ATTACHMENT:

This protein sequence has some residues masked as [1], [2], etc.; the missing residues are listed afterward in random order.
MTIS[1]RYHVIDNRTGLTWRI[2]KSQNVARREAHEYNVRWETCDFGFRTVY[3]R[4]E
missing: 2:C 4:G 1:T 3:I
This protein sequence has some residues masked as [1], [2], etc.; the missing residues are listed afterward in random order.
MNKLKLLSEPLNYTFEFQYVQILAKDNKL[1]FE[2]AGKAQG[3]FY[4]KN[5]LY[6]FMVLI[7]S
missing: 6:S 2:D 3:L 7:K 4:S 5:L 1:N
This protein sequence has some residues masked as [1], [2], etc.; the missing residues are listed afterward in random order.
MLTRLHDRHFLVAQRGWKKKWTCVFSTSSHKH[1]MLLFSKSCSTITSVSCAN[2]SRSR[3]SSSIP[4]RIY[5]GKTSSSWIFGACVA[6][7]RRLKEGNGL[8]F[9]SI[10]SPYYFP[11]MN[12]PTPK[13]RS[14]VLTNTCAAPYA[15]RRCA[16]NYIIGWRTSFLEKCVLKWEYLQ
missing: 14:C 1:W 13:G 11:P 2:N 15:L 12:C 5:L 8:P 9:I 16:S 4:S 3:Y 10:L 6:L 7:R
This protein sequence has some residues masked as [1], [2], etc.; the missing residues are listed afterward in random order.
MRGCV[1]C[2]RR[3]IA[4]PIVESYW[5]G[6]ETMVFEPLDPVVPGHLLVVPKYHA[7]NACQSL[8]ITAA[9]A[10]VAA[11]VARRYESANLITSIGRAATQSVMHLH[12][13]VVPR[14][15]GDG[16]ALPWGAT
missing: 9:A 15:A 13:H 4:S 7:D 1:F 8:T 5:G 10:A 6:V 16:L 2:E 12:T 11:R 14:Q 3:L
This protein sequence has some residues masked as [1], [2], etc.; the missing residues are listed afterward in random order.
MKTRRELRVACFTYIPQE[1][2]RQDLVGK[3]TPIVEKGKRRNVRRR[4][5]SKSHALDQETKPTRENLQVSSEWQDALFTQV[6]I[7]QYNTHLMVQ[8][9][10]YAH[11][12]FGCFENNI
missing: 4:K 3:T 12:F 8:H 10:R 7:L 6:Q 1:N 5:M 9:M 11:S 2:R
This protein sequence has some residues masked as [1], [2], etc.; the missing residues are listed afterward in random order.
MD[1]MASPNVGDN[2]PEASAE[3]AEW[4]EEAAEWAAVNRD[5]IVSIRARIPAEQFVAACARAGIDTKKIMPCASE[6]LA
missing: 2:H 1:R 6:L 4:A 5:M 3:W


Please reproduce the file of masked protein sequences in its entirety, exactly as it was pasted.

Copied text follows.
This protein sequence has some residues masked as [1], [2], etc.; the missing residues are listed afterward in random order.
MTIS[1]RYHVIDNRTGLTWRI[2]KSQNVARREAHEYNVRWETCDFGFRTVY[3]R[4]E
missing: 2:C 4:G 1:T 3:I
This protein sequence has some residues masked as [1], [2], etc.; the missing residues are listed afterward in random order.
MNKLKLLSEPLNYTFEFQYVQILAKDNKL[1]FE[2]AGKAQG[3]FY[4]KN[5]LY[6]FMVLI[7]S
missing: 6:S 2:D 3:L 7:K 4:S 5:L 1:N
This protein sequence has some residues masked as [1], [2], etc.; the missing residues are listed afterward in random order.
MLTRLHDRHFLVAQRGWKKKWTCVFSTSSHKH[1]MLLFSKSCSTITSVSCAN[2]SRSR[3]SSSIP[4]RIY[5]GKTSSSWIFGACVA[6][7]RRLKEGNGL[8]F[9]SI[10]SPYYFP[11]MN[12]PTPK[13]RS[14]VLTNTCAAPYA[15]RRCA[16]NYIIGWRTSFLEKCVLKWEYLQ
missing: 14:C 1:W 13:G 11:P 2:N 15:L 12:C 5:L 8:P 9:I 16:S 4:S 3:Y 10:L 6:L 7:R
This protein sequence has some residues masked as [1], [2], etc.; the missing residues are listed afterward in random order.
MRGCV[1]C[2]RR[3]IA[4]PIVESYW[5]G[6]ETMVFEPLDPVVPGHLLVVPKYHA[7]NACQSL[8]ITAA[9]A[10]VAA[11]VARRYESANLITSIGRAATQSVMHLH[12][13]VVPR[14][15]GDG[16]ALPWGAT
missing: 9:A 15:A 13:H 4:S 7:D 1:F 8:T 5:G 10:A 6:V 16:L 2:E 12:T 11:R 14:Q 3:L
This protein sequence has some residues masked as [1], [2], etc.; the missing residues are listed afterward in random order.
MKTRRELRVACFTYIPQE[1][2]RQDLVGK[3]TPIVEKGKRRNVRRR[4][5]SKSHALDQETKPTRENLQVSSEWQDALFTQV[6]I[7]QYNTHLMVQ[8][9][10]YAH[11][12]FGCFENNI
missing: 4:K 3:T 12:F 8:H 10:R 7:L 6:Q 1:N 5:M 9:M 11:S 2:R
This protein sequence has some residues masked as [1], [2], etc.; the missing residues are listed afterward in random order.
MD[1]MASPNVGDN[2]PEASAE[3]AEW[4]EEAAEWAAVNRD[5]IVSIRARIPAEQFVAACARAGIDTKKIMPCASE[6]LA
missing: 2:H 1:R 6:L 4:A 5:M 3:W